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Toyota’s C-HR Crossover: Urban Renewal

Car Reviews

Toyota’s C-HR Crossover: Urban Renewal

In a compact crossover segment seemingly enjoying one new entry per week, Toyota moves to shake things up with its ‘first-ever’ C-HR, representing – per the press blurb – a ‘leap forward in design and innovation’. Forgive us for thinking it was just another compact crossover…

You can’t fault the design team for injecting some love-it-or-hate-it expressiveness into what can often seem a somewhat bland segment. And while reaction to sheetmetal is largely subjective, and this 60-something doesn’t – by any stretch – represent Toyota’s target demographic here, I’ve been moderately impressed by the C-HR when seeing it on the street. Within a reasonably sized footprint and low overall height it doesn’t polarize like Nissan’s Juke – which we like – but neither does it seem overly non-descript like Honda’s HR-V, which we also like.

Its marketing, however, leaves me – how can I politely put this? – detached. In a press release exhaustively detailing the ‘fully integrated (marketing) campaign’, Toyota’s Ed Laukes, the carmaker’s group vice president for marketing, notes that “one of our main objectives was to spark interest and enthusiasm in a creative campaign equally as captivating as the vehicle itself.” Really. In my admittedly restricted view, the main appeal of a product should be the product, and not the marketing wrapped around that product. With that, let’s get to the car.

EXTERIOR – Apparently, the millions of you buying soft-spoken Camrys and Corollas over the last forty years have been rendered irrelevant in Toyota’s market research, ‘cuz the C-HR is sooooo not you. While the sheetmetal doesn’t stretch Toyota’s design credibility quite as far as the Lexus RX, this compact crossover still hails from – we’ll guess – an 8th-grade detention hall; there’s simply nothing adult about it. Almost irrevocably angular metal sits beneath an abbreviated greenhouse, but you shouldn’t worry. Just because you can’t see out doesn’t mean ‘they’ won’t see you. And the addition of a contrasting white roof – a $500 option, select colors – adds a somewhat Euro chic (or ‘chick’) to Toyota’s palette. While the angularity is – to this set of eyes – off-putting, in Toyota’s defense the design team hasn’t overreached with fake venting, as their peers at Honda’s Civic design studio have.

Also, this note: The exterior door handles to access the rear door are mounted high, and since those handles aren’t in your line of sight they give the C-HR a coupe-like look. But their placement also disallows my 4-year old grandson from reaching them. And so Rhys wondered – again, this is from a 4-year old! – why they’d be placed where he can’t reach them. And while his ‘Opa’ hadn’t thought to ask, I’ll ask now.

INTERIOR – One word: plastic. And while virtually everything in the automotive realm is constructed of plastic (except when it’s not), there is plastic, and then there is Toyota’s interpretation of same. The faux stitching atop the dashboard is a nice touch, while a glove box with all of the tactile delight of cardboard is a poor touch. We also thought the plastic covering the A-pillars suspect, and it’s not like you won’t notice – it’s in your line of sight every time you look through the windshield.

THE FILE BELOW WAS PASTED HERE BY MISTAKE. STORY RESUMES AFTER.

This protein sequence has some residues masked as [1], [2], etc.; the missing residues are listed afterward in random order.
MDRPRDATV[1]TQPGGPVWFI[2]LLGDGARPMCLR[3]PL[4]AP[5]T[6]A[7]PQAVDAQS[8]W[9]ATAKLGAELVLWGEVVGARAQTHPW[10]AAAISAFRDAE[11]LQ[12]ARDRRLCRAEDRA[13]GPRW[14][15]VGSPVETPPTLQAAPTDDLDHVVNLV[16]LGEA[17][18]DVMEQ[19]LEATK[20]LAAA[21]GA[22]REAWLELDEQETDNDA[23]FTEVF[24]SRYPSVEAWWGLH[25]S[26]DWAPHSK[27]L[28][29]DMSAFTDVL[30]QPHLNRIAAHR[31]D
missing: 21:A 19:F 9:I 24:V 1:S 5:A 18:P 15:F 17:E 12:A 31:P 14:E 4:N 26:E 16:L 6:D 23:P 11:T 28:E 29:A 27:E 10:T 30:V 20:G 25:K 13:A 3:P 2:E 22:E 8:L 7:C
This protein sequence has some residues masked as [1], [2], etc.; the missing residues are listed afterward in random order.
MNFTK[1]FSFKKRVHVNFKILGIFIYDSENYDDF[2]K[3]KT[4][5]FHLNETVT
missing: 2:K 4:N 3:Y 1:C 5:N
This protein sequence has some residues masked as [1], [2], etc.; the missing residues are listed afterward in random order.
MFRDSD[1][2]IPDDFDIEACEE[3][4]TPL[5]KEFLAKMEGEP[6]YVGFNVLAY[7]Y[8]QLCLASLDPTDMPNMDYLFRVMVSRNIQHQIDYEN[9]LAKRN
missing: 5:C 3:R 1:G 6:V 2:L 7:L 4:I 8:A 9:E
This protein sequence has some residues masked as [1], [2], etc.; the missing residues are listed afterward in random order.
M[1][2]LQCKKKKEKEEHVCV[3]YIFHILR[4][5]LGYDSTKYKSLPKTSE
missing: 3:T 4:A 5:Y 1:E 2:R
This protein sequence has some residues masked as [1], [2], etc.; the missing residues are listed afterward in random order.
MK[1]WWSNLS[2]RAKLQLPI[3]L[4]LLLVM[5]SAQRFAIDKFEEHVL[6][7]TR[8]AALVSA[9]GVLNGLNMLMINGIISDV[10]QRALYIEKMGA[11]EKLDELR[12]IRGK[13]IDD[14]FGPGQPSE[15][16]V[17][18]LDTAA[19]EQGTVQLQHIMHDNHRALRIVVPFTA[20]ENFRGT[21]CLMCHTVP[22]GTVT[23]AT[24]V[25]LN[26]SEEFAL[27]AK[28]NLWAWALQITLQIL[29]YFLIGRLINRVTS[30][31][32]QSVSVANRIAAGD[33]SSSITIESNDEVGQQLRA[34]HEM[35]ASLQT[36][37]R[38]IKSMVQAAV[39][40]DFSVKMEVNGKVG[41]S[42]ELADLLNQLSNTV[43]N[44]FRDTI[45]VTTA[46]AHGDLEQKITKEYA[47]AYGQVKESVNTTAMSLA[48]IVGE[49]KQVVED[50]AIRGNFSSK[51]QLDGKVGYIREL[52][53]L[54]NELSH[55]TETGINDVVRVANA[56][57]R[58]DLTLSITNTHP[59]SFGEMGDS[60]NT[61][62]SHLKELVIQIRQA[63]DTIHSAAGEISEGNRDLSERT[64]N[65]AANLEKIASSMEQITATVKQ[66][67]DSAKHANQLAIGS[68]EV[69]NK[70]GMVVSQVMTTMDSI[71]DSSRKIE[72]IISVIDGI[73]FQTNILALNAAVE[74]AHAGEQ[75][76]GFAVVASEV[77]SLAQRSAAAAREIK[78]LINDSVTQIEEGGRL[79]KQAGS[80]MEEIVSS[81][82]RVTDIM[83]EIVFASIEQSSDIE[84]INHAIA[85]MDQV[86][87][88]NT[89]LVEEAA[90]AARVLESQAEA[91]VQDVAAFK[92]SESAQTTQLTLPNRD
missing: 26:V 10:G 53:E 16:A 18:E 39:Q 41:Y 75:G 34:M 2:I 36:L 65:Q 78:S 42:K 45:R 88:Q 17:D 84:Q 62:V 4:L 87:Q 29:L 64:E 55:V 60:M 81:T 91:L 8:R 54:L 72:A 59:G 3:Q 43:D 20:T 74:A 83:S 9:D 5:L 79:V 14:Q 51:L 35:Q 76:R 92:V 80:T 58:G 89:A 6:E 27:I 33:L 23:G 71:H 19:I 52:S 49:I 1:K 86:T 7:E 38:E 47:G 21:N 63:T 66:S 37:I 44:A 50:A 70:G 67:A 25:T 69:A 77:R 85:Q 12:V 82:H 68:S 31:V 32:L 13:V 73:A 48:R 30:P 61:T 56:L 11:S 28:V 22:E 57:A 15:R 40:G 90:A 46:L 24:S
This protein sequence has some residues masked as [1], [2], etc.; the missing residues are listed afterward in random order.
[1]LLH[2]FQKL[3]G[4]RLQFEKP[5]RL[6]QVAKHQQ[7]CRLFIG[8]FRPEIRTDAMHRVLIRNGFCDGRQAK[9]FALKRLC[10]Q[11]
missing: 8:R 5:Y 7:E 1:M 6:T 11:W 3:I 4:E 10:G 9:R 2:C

Toyota’s team did a better job of determining the front seat shape, which is both supportive and easily accessible. In the rear the legroom is appropriate (much more generous than Mazda’s CX-3), and headroom adequate. All of that, in combination with some 19 cubic feet of storage space behind the rear seat (and 36 cubic feet with the second row folded) makes for a relatively versatile CUV. The C-HR would be perfect for Uber service if its efficiency – 27 City/31 Highway – was roughly 15% better. A hybrid variant would probably improve those figures by almost 40%; Toyota should get on it.

PERFORMANCE – Under the hood is a 2.0 liter DOHC four offering 144 horsepower and 139 lb-ft of torque, all of which is transmitted to the front wheels (no AWD option is available) via a CVT trans. None of its 144 horsepower will light your fire, but the drivetrain combo isn’t as wheezy as the description might suggest. You’ll merge onto freeways – OK, maybe not California freeways – in relative safety, and if heading down the highway at 70 you’ll not feel as if you’re on the edge of death. That, in combination with a supple suspension, left us liking the C-HR’s on-road dynamic, if not actually loving it. So, if I’m not the target for its sheetmetal perhaps they’d get me after the demo drive…if, of course, the buying process still provides a demo drive.

VALUE – In ‘Premium’ guise, with $500 of two-tone paint and destination, our C-HR sat at just under $27,000. We’d judge that to be about 10% too high, which is where you’ll find the C-HR’s XLE trim. If your tastes run to the less-adolescent, know you can still buy Hyundai’s Elantra hatch, Kia’s Soul or Toyota’s RAV4 for that same $25K. But for those banking on Toyota resale over 5+ years of ownership (by then, the target buyer will have graduated from high school), there are few better bangs for your buck than what’s supplied on a Toyota showroom. Have at it.

David Boldt

Boldt, a long-time contributor to outlets such as, Kelley Blue Book and Autoblog, brings years of experience in automotive retail, journalism and public relations. He is a member of the Texas Auto Writers and L.A.'s Motor Press Guild, and serves as a board member for the Washington Automotive Press Association (WAPA). David is the Managing Editor at txGarage.

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